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If County Traffic Seems Bad, Wait Until 2010, Planners Warn

Times Urban Affairs Writer

The time Orange County motorists spend in congested traffic will more than triple by the year 2010 because of continuing strong job and housing growth, regional planners warned Tuesday.

Without the addition of the planned San Joaquin Hills, Foothill and Eastern freeways in south Orange County, the planners said, the amount of time spent in traffic delays will increase from the current 10% to 62% of all travel. Even with these new freeways, which are not fully financed, time spent in traffic congestion will increase to about 34%. The planners defined delays as traffic that is not “free-flowing.” The planners--all from the Southern California Assn. of Governments, a regional planning agency--discussed their dire projections during a public workshop at the Irvine Hilton about “growth, transportation and the quality of life.”

SCAG’s planners also warned that air pollution will increase significantly because of increased traffic delays and that the area’s growth will continue to worsen the current imbalance between jobs and housing.

The county’s population will grow by about 50%, or 1 million people, with 800,000 of them settling in the southeastern section of Orange County, said Dennis Macheski, manager of SCAG’s development guidance program. Although housing growth will continue to be strong here, Macheski said, the county’s share of new housing construction in the Southern California region will drop from the 30% mark reached during the 1970s to 17% by the year 2010.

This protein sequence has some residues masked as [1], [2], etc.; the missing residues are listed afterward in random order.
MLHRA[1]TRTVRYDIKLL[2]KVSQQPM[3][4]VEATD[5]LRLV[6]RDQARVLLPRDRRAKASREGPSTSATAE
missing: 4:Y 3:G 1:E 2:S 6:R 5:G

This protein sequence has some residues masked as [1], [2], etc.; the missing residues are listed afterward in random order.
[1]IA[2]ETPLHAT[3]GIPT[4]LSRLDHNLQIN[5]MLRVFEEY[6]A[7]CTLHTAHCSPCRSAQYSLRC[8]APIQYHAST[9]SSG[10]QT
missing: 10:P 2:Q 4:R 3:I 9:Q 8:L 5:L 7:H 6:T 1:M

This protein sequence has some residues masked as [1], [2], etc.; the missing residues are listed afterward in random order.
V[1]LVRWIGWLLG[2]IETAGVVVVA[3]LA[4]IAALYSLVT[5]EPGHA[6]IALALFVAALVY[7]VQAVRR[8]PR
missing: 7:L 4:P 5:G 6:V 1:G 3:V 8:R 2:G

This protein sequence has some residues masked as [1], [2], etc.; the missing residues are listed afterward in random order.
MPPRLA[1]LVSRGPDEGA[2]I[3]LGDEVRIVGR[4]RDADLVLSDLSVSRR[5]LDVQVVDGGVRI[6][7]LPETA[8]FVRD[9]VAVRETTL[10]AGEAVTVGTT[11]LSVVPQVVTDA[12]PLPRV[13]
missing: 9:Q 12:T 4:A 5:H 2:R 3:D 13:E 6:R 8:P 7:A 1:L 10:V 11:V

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Orange County has the land area to support the projected population increase, Macheski said, but SCAG planners Joanne Freilich and Judi Hamerslough said there is a big shortfall in infrastructure support ahead, including housing, roads, and water.

The county, Freilich said, will be relatively “job rich and housing poor” and have more of this imbalance than it does now.

Hamerslough said that regionally, the average speed on all roads and freeways combined will drop from the current 35 m.p.h. to 19 m.p.h.

SCAG officials said they have not taken into account possible ballot measures intended to slow growth because their projections, to be scientifically valid, must be based on current trends and policies.

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SCAG’s members include Orange, Los Angeles, Ventura, Riverside, San Bernardino and Imperial counties and several cities. The agency is financed primarily with state and federal grants.


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